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How your breathing reflects the state of your nervous system...





The state of your breathing can reflect the state of your nervous system in several ways.

First, when the body is in a state of stress or anxiety, the sympathetic nervous system is activated. This can cause the breath to become shallow and rapid, as the body prepares for the "fight or flight" response.


On the other hand, when the body is relaxed and at rest, the parasympathetic nervous system is activated. This can cause the breath to become slow and deep, as the body's "rest and digest" response kicks in.


So, if your breath is shallow and rapid, this may be a sign that your sympathetic nervous system is activated and that you are feeling stressed or anxious. If your breath is slow and deep, this may be a sign that your parasympathetic nervous system is activated and that you are feeling relaxed and at ease.


Automatic Breathing Neurology


Automatic breathing, also known as involuntary or reflexive breathing, is controlled by several parts of the brain.


The primary control centre for breathing is located in the medulla oblongata, which is a part of the brainstem. The medulla oblongata contains specialised cells called respiratory neurons, which send signals to the muscles involved in breathing.


Additionally, the pons, which is also located in the brainstem, plays a role in regulating automatic breathing. The pons contains centres that control the rate and depth of breathing, as well as the reflexes that are involved in the response to changes in carbon dioxide levels.


The cerebellum, which is located at the base of the brain, also plays a role in automatic breathing. The cerebellum helps to coordinate the muscles involved in breathing and ensures that breathing is smooth and rhythmic.


Overall, automatic breathing is controlled by several parts of the brain, including the medulla oblongata, the pons, and the cerebellum. These structures work together to regulate the muscles involved in breathing and ensure that the body receives the oxygen it needs.


Breathing and Anxiety



Poor breathing habits can contribute to feelings of anxiety. When the body is in a state of stress or anxiety, the breath tends to become shallow and rapid. This can lead to a decrease in the amount of oxygen that reaches the brain, which can exacerbate feelings of anxiety and panic.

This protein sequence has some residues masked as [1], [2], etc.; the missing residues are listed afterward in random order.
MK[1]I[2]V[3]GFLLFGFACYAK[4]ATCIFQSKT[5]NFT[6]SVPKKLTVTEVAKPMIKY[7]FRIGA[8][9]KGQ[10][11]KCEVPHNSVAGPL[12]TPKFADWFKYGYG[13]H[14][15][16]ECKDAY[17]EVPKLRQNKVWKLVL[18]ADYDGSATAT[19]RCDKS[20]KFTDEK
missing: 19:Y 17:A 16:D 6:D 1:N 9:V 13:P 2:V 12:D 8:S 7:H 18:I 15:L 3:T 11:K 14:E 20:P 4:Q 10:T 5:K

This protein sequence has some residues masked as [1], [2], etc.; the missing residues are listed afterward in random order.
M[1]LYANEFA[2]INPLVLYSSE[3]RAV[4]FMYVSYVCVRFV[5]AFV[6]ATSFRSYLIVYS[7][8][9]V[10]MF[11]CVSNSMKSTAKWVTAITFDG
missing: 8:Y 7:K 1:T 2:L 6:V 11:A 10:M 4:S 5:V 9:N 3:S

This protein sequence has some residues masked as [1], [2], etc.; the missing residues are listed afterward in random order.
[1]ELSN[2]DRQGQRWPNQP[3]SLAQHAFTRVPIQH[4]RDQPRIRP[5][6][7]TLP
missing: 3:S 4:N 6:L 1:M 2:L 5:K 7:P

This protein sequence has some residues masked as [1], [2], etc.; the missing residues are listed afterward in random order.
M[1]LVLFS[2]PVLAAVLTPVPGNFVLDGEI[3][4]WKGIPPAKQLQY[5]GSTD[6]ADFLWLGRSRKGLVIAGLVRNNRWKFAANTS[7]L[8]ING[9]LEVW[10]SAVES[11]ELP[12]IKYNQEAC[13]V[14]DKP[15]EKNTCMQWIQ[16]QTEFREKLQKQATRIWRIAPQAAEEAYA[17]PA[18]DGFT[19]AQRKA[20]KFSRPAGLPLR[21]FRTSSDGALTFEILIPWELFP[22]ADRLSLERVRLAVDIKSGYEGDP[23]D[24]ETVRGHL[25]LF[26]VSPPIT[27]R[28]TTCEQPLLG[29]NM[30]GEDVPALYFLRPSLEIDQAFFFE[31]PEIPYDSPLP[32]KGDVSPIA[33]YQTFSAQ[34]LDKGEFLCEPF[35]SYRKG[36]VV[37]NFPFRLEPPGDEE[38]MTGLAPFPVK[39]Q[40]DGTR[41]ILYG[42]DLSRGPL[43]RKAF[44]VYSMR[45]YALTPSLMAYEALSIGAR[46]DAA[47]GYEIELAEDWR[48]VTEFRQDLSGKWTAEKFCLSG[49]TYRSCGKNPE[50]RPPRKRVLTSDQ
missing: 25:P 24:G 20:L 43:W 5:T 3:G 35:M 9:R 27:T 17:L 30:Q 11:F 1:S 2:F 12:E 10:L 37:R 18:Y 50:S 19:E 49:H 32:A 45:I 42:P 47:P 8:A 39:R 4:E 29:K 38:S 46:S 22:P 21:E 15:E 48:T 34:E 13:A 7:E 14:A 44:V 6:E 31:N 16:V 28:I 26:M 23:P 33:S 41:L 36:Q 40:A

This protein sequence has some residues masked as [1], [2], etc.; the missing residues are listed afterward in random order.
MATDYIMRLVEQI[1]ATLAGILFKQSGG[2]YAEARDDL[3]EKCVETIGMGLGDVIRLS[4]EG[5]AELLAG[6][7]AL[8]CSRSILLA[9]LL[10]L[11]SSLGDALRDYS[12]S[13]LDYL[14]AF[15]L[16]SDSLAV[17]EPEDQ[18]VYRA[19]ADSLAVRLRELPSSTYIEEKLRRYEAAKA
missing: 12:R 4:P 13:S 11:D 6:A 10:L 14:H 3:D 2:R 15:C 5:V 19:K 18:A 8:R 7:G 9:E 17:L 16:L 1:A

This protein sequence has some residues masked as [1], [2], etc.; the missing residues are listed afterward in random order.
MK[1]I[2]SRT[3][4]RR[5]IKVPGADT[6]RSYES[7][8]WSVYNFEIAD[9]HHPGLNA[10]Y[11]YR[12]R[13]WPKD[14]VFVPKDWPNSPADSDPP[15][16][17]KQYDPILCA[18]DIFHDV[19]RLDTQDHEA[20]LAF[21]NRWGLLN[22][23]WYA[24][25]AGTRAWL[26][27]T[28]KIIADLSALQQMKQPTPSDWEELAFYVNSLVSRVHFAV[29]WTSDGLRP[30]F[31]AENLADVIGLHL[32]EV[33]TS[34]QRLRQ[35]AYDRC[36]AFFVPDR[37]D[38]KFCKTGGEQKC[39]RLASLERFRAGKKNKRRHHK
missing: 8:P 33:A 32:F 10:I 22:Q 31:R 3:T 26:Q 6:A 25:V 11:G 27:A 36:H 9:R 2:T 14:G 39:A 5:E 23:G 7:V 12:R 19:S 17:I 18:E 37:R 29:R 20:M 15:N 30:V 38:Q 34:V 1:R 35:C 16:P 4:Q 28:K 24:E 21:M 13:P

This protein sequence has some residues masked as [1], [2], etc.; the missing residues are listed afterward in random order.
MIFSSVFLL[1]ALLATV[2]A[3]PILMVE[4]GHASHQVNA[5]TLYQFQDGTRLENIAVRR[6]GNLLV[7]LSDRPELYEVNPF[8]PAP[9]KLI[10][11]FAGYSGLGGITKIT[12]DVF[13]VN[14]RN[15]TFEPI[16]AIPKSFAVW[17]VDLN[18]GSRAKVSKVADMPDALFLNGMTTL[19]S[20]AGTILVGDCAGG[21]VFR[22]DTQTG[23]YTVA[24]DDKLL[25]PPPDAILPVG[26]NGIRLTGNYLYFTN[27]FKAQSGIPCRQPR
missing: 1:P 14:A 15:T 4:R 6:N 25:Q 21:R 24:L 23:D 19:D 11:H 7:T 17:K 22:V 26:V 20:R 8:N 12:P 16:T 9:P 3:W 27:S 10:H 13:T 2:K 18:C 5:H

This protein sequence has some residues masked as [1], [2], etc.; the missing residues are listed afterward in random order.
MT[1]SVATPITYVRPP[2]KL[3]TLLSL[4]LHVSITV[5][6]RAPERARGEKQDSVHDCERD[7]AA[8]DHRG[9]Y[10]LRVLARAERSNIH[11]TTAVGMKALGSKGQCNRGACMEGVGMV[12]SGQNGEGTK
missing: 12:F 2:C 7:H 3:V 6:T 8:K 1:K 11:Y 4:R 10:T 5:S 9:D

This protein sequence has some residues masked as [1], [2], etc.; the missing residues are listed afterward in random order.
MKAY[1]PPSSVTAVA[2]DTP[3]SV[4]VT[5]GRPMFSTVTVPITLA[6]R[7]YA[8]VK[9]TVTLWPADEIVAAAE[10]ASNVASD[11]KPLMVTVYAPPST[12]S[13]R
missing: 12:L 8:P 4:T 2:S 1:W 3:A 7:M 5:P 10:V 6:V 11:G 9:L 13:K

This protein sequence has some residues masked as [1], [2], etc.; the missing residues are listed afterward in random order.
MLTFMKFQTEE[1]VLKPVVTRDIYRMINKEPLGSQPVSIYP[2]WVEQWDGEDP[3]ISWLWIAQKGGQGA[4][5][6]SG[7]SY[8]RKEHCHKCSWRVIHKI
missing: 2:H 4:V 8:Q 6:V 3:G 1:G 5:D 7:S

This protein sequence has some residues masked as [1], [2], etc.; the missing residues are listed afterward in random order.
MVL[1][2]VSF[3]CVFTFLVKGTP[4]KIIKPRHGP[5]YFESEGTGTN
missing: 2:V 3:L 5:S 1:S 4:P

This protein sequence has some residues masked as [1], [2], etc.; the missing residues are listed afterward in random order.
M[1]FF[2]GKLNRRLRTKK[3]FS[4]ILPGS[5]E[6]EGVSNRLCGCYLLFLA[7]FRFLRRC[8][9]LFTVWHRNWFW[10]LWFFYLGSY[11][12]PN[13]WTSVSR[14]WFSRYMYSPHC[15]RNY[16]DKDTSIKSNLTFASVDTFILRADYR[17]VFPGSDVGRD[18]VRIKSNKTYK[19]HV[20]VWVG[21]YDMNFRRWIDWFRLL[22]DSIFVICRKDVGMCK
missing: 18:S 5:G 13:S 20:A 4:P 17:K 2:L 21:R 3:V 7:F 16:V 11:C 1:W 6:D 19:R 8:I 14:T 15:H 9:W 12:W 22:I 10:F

Conversely, when we breathe deeply and fully, it can help activate the parasympathetic nervous system, which is responsible for the body's "rest and digest" response. This can help the body relax and reduce feelings of anxiety.


Additionally, poor breathing habits can lead to a build-up of carbon dioxide in the body, which can cause symptoms such as dizziness and lightheadedness. These symptoms can trigger feelings of anxiety and panic.


Overall, poor breathing habits can play a role in the development of anxiety. By practicing deep, diaphragmatic breathing, we can help reduce feelings of anxiety and promote relaxation.


Here are a few studies that show the link between poor breathing and anxiety:

  • A study published in the Journal of Applied Physiology found that participants who practiced diaphragmatic breathing for 10 minutes per day over a four-week period experienced a significant reduction in anxiety symptoms compared to a control group.

  • Another study, published in the journal Cognition and Emotion, found that participants who practiced deep breathing experienced a reduction in anxiety and an increase in feelings of relaxation.

  • A study published in the journal Respiration found that individuals with panic disorder had significantly higher levels of carbon dioxide in their exhaled breath compared to healthy controls. This suggests that poor breathing may play a role in the development of panic disorder.

These studies provide evidence that poor breathing habits can contribute to feelings of anxiety. By practicing deep, diaphragmatic breathing, we can help reduce anxiety and promote relaxation.



Exhale Focused Breathing


Exhale focused breathing, also known as diaphragmatic or belly breathing, can help the nervous system in several ways.


First, exhale focused breathing can help activate the parasympathetic nervous system, which is responsible for the body's "rest and digest" response. When the parasympathetic nervous system is activated, it can help the body relax and reduce feelings of stress and anxiety.

Second, exhale focused breathing can help improve the function of the respiratory system. When we breathe deeply and fully, we are able to take in more oxygen, which can help the body function more efficiently. This can have a positive effect on overall health and well-being.


Third, exhale focused breathing can help improve the function of the cardiovascular system. Deep, belly breaths can help improve blood flow and circulation, which can help the body deliver oxygen and nutrients to the cells more effectively.


Overall, exhale focused breathing can have a calming and beneficial effect on the nervous system. It can help the body relax, improve respiratory and cardiovascular function, and promote overall health and well-being.


In general, the state of your breathing can provide important clues about the state of your nervous system. By paying attention to your breath, you can gain insight into your physical and emotional state and take steps to manage stress and promote relaxation.


If you feel breathing may be contributing to how you are feeling, please don't hesitate to reach out and see what we can do.



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